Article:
Mike Miller writes:
Sounds like automating until it is "just a push of a button," should be a goal. According to Victor there has been progress, but always room for more.
When XEmacs was releasing betas regularly, everything from tagging the local authoritative repo to pushing to the public repo to making tarballs to signing and authenticating them to Mad-Libbing the form for announcement was invocation of a single script. "Somehow" the typical release was a me-day's work and three calendar days (and unlike GNU Emacs with its "kitchen sink" standard library or Python with its batteries from CR-25s to Prius power replacements, XEmacs was just the Lisp interpreter and basic editor functions).
What takes the time?
1. A courtesy pre-announcement to core devs that the release was coming (yes, it's on the schedule, no, they don't check their calendars). 2. Triaging incomplete tasks other folks labeled as "important" or above. 3. Writing news (somebody always forgets, and typically the choice was write it myself or delay the release). 4. Triaging last-minute "urgent" commits. (They rarely were.) 5. Triaging and where possible fixing test failures. 6. Rolling back premature commits. 7. Scheduling future work that didn't *need* to be in a beta release (we had a couple of developers who were trying but couldn't write documentation grammatically to save their commits; it just didn't make sense to force them to do work I could do in 1/10 the effort). 8. Coordination with the dev who built Windows installers. (A few Windows users could get pretty cranky if they didn't get an installer within a couple hours after the Unix-oriented tarball releases.)
The Python process is more disciplined, and has a lot of automation to help with the QA stuff. But there's always last-minute "people work", which is what Brooks would call an "essential difficulty." It's pretty irreducible. I would imagine the same is true for Python RMs.
I would argue that security releases are of higher importance than most,
*Some* of them are, but this just isn't true most of the time. Take the very recent CVE-2021-3177, rated 9.8 ("critical", 9.8 out of 10, I believe) because it *might* lead to remote code execution (RCE) under (implausible, AFAICS) conditions in current Python. There is no RCE exploit for arbitrary Python webapps: there are a bunch of other conditions that must be satisfied. It might be possible to create a denial of service for some webapps, but that still depends on only somewhat more plausible conditions.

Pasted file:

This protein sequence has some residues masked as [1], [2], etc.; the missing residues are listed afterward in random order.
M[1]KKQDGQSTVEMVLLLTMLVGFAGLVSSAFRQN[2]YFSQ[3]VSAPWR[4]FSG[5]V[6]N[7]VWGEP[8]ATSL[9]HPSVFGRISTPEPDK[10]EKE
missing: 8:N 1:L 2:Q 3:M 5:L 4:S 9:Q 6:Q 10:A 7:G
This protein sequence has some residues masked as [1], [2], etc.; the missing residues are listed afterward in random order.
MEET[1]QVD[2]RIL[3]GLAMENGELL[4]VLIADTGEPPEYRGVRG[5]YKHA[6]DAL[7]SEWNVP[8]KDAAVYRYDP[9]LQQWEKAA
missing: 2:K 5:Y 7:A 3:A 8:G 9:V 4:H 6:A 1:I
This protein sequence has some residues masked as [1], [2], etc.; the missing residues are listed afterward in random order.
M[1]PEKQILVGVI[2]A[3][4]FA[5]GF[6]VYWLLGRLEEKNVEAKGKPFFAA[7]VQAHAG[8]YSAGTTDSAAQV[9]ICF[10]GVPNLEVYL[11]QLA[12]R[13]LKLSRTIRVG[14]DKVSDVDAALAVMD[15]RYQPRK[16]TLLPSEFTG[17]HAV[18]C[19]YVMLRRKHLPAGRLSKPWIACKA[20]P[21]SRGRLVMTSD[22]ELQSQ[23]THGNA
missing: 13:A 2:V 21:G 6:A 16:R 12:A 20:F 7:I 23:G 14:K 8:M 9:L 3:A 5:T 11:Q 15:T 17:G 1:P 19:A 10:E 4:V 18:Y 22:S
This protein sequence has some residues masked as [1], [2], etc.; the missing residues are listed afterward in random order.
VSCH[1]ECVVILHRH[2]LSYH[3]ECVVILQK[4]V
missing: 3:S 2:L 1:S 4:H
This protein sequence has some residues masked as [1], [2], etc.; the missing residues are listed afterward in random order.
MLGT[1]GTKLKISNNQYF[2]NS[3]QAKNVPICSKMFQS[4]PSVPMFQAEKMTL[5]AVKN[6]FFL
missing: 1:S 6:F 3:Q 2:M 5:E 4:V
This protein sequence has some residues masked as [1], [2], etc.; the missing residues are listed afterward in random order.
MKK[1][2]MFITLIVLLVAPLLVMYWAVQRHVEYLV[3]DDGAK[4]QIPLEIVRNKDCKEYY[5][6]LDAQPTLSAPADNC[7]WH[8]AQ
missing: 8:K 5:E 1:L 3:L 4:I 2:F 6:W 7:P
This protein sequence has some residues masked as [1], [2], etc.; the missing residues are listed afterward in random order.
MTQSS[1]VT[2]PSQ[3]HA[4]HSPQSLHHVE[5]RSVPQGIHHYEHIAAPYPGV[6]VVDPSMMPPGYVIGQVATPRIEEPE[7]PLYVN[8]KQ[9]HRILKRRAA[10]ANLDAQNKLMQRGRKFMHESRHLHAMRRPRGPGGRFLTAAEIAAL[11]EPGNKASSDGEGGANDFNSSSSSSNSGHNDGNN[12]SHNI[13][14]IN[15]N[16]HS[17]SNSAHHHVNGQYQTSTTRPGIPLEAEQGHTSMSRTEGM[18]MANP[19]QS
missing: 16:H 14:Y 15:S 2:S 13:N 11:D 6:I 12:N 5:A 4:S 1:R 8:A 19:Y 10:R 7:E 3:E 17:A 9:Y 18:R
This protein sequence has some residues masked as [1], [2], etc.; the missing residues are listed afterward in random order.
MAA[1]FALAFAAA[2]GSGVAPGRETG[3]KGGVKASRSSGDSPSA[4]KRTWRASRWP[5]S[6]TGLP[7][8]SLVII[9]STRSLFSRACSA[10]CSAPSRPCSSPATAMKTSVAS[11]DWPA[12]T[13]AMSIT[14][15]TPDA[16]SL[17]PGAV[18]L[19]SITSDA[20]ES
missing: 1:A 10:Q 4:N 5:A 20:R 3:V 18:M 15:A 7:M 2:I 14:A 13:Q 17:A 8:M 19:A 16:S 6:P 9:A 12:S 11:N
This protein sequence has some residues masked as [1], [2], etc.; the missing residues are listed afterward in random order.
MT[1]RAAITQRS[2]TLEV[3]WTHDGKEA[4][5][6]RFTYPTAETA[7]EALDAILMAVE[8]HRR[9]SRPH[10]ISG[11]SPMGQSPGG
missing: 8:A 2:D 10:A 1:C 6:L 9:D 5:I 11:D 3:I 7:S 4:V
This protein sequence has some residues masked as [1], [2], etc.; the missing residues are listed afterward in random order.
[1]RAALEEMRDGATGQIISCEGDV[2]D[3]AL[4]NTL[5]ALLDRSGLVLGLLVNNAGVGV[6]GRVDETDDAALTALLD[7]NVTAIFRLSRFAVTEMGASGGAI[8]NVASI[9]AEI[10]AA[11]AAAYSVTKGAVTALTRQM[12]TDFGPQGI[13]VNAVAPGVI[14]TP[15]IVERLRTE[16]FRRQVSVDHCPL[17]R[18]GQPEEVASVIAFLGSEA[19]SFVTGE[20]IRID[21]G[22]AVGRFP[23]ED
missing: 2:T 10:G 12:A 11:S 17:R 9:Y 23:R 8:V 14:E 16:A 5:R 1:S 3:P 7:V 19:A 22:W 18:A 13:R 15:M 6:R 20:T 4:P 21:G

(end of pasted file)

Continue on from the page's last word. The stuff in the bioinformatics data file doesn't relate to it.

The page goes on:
Then, why 9.8? Well, "remote code execution". The critical rating is a *threat* assessment, based on *everything* going right for the attacker, not a *risk* assessment, based on likelihood and degree of damage. Most reported vulnerabilities have no known exploit and potential RCE is not the common case: risk is quite small.
Such vulnerabilities must be fixed: as time goes on, risk increases. Not just more time = more time for the black hats, but the hazard rate increases too. The particular currently implausible kill chain may be generalized or others may arise in future versions of Python, or more webapps may incorporate the risky behavior, etc. But there's no reason to believe it will be a known exploit soon, and anybody with a million dollars at risk can (and should) keep a couple of hours of junior developer time on call to assess risk and apply the patch if needed. Not to mention that in 2025 there will still be a bunch of vulnerable 3.8 and 3.9 installations online, which are still whatever the patchlevel was when they were originally installed.
I believe that had they let this one wait until the scheduled release, the odds are 1000:1 that *no harm whatsoever* would have been done in that window. Nevertheless, the relevant release managers (3.8, 3.9, and Windows) chose to make a quick release. I think "customer relations" (which are important, I'm not deprecating them!) had as much to do with the decision as the assessment of risk to Python users. I am not going to second-guess the actual decision, but I do think that this is very much a case by case issue not very different from any "urgent" defect, and in many cases "wait for scheduled release" is going to be a no-brainer, and in others that will be the outcome chosen.
Some of the time, there will be an emergency release. That has been demonstrated to be possible and realistic, even in a case like this where the need is not open-and-shut. I don't see a need for anything except more love for the release managers. Of course IWBNI we had the resources to pay release managers. But we're doing OK.